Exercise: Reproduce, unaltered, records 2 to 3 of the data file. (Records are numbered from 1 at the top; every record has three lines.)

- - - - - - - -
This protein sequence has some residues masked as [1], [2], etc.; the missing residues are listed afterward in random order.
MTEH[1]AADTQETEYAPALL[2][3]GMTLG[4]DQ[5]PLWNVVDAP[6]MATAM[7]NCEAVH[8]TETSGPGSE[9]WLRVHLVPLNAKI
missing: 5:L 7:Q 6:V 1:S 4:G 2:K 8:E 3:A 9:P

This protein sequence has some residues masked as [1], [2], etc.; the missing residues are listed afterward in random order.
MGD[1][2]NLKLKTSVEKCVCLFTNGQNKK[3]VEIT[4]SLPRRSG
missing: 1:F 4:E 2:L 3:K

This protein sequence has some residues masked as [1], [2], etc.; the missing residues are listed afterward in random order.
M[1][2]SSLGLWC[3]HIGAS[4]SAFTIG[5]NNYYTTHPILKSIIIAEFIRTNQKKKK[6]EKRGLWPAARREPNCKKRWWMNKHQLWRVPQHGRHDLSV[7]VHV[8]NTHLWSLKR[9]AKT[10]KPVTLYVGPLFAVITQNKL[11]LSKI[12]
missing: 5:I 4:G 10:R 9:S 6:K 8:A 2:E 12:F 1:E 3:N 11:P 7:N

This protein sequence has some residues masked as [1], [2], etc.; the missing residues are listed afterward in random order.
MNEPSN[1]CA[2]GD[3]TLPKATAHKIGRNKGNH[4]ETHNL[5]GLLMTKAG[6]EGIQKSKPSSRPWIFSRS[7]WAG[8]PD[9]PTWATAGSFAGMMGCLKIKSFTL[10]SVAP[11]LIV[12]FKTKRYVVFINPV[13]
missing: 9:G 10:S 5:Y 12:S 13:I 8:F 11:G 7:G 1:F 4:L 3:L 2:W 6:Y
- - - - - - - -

This protein sequence has some residues masked as [1], [2], etc.; the missing residues are listed afterward in random order.
MGD[1][2]NLKLKTSVEKCVCLFTNGQNKK[3]VEIT[4]SLPRRSG
missing: 1:F 4:E 2:L 3:K

This protein sequence has some residues masked as [1], [2], etc.; the missing residues are listed afterward in random order.
M[1][2]SSLGLWC[3]HIGAS[4]SAFTIG[5]NNYYTTHPILKSIIIAEFIRTNQKKKK[6]EKRGLWPAARREPNCKKRWWMNKHQLWRVPQHGRHDLSV[7]VHV[8]NTHLWSLKR[9]AKT[10]KPVTLYVGPLFAVITQNKL[11]LSKI[12]
missing: 5:I 4:G 10:R 9:S 6:K 8:A 2:E 12:F 1:E 3:N 11:P 7:N